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Wednesday, 13 April 2011 14:31

Dr. Noble Irwin Foundation posts small profit in 2010

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By Chris Jaster — This email address is being protected from spambots. You need JavaScript enabled to view it.

After two years of running a deficit, the Dr. Noble Irwin Regional Healthcare Foundation finally created a small surplus.

The foundation which purchases capital equipment for the Cypress Health Region lost approximately $2 million in 2008 and $173,686 in 2009. According to Dr. Noble Irwin’s audited financial statements for 2010, the organization recorded a $77,210 surplus, increasing its total balanced fund to $4.29 million.

Although it appears the foundation’s finances are in better shape than they have been in the last few years, hospital and equipment donations have decreased from the Dr. Noble Irwin Foundation.

The organization spent more than $2.15 million on equipment and hospital gifts in 2008. That number dropped to $440,287 in 2009 and again to $378,700 in 2010. Only 11 equipment purchases were made in 2010 compared to 19 in 2009 and 23 in 2008.

According to Karen Schaitel, the newly-elected board chairperson of the Dr. Noble Irwin Foundation and member of the finance and audit committee, it’s better for the donations to be down to keep the foundation sustainable.

“It’s more important to be a prudent steward of the cash we receive,” she said. “We want our books to be open and people to understand what we’re doing. We’ve taken a real look at various expenses over the year and managed to cut some and will be cutting some more in 2011.

“We want people to know that when they’re donating to the foundation that we’ll be working to putting the money toward the communities, wherever the communities are. I think that’s the most important thing is we have to be able to show people where we’re putting our resources. When we put new defibrillators in ambulances in Frontier and Val Marie, we need to show people that’s their money going to work. If you can show people good value for their donation, you’re going to increase the amount of money that’s entrusted to you.”

While the donations decreased from the Dr. Noble Irwin Foundation, its administrative costs increased.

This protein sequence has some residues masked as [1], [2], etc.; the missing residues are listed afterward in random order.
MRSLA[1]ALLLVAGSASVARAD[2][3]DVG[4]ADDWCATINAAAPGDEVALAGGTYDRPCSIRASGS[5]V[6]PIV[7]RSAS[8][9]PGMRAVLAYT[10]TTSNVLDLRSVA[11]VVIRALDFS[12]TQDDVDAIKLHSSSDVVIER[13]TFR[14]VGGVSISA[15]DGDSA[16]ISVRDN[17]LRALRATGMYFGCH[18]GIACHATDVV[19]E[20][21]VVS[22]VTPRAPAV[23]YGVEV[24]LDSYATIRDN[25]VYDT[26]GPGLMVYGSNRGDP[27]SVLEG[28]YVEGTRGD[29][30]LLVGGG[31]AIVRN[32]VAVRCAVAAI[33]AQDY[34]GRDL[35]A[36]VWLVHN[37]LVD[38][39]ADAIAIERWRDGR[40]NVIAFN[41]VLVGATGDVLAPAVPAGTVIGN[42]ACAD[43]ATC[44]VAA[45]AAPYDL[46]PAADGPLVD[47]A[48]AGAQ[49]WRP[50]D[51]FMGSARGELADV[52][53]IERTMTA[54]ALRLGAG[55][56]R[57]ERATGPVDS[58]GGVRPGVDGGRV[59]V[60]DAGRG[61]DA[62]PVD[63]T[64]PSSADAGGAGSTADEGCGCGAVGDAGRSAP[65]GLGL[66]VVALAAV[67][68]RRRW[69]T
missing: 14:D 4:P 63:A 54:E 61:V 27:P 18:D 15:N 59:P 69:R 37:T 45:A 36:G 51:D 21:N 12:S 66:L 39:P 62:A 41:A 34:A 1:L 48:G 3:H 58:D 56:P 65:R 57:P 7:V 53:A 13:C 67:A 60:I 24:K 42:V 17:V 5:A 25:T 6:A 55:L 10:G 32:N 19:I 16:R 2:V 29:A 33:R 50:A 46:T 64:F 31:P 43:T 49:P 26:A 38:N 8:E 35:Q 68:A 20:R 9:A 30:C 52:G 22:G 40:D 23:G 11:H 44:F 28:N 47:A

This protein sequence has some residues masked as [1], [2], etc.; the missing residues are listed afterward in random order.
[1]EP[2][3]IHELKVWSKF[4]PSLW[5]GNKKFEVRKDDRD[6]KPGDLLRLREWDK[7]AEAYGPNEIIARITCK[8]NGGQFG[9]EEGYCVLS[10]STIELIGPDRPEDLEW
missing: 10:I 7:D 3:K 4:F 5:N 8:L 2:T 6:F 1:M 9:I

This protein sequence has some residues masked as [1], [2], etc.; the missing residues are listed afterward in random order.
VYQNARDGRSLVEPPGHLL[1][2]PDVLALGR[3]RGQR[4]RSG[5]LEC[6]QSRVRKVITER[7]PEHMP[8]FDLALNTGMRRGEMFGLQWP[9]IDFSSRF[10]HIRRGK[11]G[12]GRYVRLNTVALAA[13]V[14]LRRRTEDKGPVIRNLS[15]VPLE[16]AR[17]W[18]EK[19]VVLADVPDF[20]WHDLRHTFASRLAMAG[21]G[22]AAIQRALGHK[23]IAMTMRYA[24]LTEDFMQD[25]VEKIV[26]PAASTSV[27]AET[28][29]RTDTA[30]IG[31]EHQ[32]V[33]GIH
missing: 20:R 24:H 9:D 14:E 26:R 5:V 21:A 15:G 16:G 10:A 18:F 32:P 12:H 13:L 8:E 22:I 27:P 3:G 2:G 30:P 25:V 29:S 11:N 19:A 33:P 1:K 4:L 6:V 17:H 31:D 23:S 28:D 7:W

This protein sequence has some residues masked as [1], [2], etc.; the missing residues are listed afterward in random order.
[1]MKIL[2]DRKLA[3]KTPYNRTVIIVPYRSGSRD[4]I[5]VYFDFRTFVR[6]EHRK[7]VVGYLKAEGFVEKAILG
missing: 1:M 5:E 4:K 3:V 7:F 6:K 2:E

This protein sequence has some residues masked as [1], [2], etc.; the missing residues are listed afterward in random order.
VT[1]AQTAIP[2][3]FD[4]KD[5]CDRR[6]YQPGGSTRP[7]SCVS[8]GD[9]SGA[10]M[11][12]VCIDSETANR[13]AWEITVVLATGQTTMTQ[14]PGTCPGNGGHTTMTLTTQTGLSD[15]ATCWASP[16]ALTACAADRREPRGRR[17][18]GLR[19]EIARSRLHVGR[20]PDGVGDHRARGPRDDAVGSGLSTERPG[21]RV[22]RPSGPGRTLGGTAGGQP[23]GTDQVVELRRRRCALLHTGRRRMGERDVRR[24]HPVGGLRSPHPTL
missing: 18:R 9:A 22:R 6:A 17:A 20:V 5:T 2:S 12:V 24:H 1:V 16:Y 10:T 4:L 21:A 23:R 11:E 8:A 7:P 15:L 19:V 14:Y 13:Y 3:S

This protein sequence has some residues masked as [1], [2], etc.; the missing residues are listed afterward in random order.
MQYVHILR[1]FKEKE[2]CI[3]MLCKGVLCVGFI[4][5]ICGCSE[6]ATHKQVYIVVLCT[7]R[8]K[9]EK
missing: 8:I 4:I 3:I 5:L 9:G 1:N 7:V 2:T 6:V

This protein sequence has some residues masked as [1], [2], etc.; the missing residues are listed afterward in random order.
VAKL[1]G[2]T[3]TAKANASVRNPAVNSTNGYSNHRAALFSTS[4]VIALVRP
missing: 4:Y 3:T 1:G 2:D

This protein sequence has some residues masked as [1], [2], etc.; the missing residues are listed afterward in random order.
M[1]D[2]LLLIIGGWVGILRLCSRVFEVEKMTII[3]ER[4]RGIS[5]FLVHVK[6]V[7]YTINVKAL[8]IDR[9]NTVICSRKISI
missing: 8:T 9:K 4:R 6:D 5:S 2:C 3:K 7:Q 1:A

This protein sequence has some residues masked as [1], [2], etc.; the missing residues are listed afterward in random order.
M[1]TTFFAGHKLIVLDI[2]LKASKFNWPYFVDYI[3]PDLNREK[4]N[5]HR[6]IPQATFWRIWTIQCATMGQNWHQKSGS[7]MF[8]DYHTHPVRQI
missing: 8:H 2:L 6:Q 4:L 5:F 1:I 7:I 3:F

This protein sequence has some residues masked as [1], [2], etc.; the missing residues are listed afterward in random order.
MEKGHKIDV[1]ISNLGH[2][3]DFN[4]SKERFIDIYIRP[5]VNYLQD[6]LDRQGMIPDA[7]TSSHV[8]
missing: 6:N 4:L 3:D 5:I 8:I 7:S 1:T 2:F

The cost of wages and benefits increased more than $21,000 in 2010 and the cost of office supplies increased from $3,255 to $10,074.

Clay Thompson, the executive director said the wages increased as they moved the salaries of the janitorial and maintenance staff for related businesses such as the gift shop and Rotary House to that section of the report from the development costs.

Other increases in the administrative side were deemed to be one-year anomalies associated with hiring a new executive director and advertising. The foundation ran an advertising campaign from January into March last year to bid farewell to the former executive director Lyn Johnston and welcoming Thompson to the position.

“(We hope the) costs that are unique to last year are the recruiting costs for a new executive director,” said Schaitel. “Hopefully, that’s a one in five or six-year fee, which also drove up the administrative expenses.”

Overall, Schaitel believes the foundation is in good financial shape and is looking forward to raising funds and purchasing equipment in 2011.

She’s hoping the organization will have a strong fundraising campaign this year, especially through the radiothon in September. She’s also hoping for a year of good crops as the foundation receives more donations in years where the agriculture industry is thriving.

“Last year, people were nervous. We were all a little nervous, whether you were farming or working in an industry depending on farming,” she said. “There’s a lot of water out there and it could be a tough year again.

“On the other hand, we could have the most beautiful crops known to man, in which case we’ll all benefit.”

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